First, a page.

Early yesterday morning I looked at the news. Readers were told that the head of Russia’s Wagner Group was marching on Moscow after taking over a Russian military base in the south. Updates were pouring in every 5 minutes. I stopped, turned off the computer, and went to the zendo to sit.
It was our monthly day of sitting at Green River Zen Center, the last Saturday of every month. Just a few of us; it’s June, the month for everything but sitting, it seems. I didn’t mind; fewer personal encounters with participants mean that I can meditate that much longer. Sitting in that beautiful hall with others, I am aware that while I am the teacher, everyone there helps me unself all the time. Their sitting practice made mine possible, their exhales created my inhales, I am never on my own.
When you sit with someone else or with a group, the air seems to quiver with more vitality, something new comes alive, maybe one enormous awareness we all share. You can’t mistake the energy. We came in listening to the pounding rain and left before evening, walking over splashes of sun in the parking area, the sky blue even as it was thick with clouds.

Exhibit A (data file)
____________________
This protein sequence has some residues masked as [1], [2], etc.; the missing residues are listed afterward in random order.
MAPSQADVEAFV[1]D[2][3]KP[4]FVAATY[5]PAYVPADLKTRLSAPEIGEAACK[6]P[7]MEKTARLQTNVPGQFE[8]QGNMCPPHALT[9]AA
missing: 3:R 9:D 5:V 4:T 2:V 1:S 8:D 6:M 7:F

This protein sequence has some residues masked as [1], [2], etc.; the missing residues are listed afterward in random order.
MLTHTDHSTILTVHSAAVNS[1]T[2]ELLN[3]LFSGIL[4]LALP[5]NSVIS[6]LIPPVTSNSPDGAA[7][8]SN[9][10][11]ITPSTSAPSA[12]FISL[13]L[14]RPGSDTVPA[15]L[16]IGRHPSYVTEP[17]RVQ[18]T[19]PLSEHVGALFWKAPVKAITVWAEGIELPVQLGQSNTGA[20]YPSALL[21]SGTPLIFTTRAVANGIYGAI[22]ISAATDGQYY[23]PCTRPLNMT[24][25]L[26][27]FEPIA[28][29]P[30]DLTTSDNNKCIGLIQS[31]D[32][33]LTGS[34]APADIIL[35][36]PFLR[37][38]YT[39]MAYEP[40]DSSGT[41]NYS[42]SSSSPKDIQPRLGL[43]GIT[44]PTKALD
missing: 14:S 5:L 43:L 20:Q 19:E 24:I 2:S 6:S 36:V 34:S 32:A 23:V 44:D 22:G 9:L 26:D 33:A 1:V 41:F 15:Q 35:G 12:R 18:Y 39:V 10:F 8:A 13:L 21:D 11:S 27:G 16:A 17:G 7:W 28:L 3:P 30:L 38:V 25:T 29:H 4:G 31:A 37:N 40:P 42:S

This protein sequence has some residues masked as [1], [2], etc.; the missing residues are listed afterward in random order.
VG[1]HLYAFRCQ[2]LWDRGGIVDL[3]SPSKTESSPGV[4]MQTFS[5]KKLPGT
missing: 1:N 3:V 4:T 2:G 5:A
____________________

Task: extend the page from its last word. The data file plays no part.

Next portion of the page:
Maybe due to the morning headlines, I suddenly remembered the summer of 1991. I went to do a 3-month Zen intensive at the Zen Mountain Center, close to Idyllwild in California. No rain, no humidity, 5 of us sharing a room, rattlesnakes just off (and sometimes on) the paths, a schedule that began with wake-up at 3:45 am and ended at 9:30 at night. This went on for 4-5 days, followed by a day off to do laundry, followed by another 4-5 days, etc. It was heaven.
No one had personal computers, no one had cell phones. We knew nothing about the world.
One day one of the retreat leaders made an announcement: “As we sit now, tanks have surrounded the Russian parliament building staging a coup against Boris Yeltsin. Masses of Russian people have come out to protest the coup. We have no idea what will happen.”
That was all the news we got. We went right back into meditation again. I’m not sure they ever told us how it was resolved; I didn’t know that the Russian people had managed to beat back the coup till I returned to New York.
I’d taken a big step backwards and didn’t feel I’d lost a thing.
Lots of other things probably happened all around the world in the summer of 1991, but we were at the very beginning of the information age so most of us, including those who weren’t on a Zen retreat, didn’t know about them.
On certain days I can be a news fiend, checking the papers every 3-4 hours. Not yesterday. When I came home Lori had fed and walked the dogs and a breeze was rustling the lilac bushes outside my office window. Hummingbirds had finished their sweet liquid diet and today I will refill the feeders. The last peony had gone in the morning storm but now we have poppies, foxglove and coralbells.
A lot happened during the day, not just in Russia—and I didn’t know.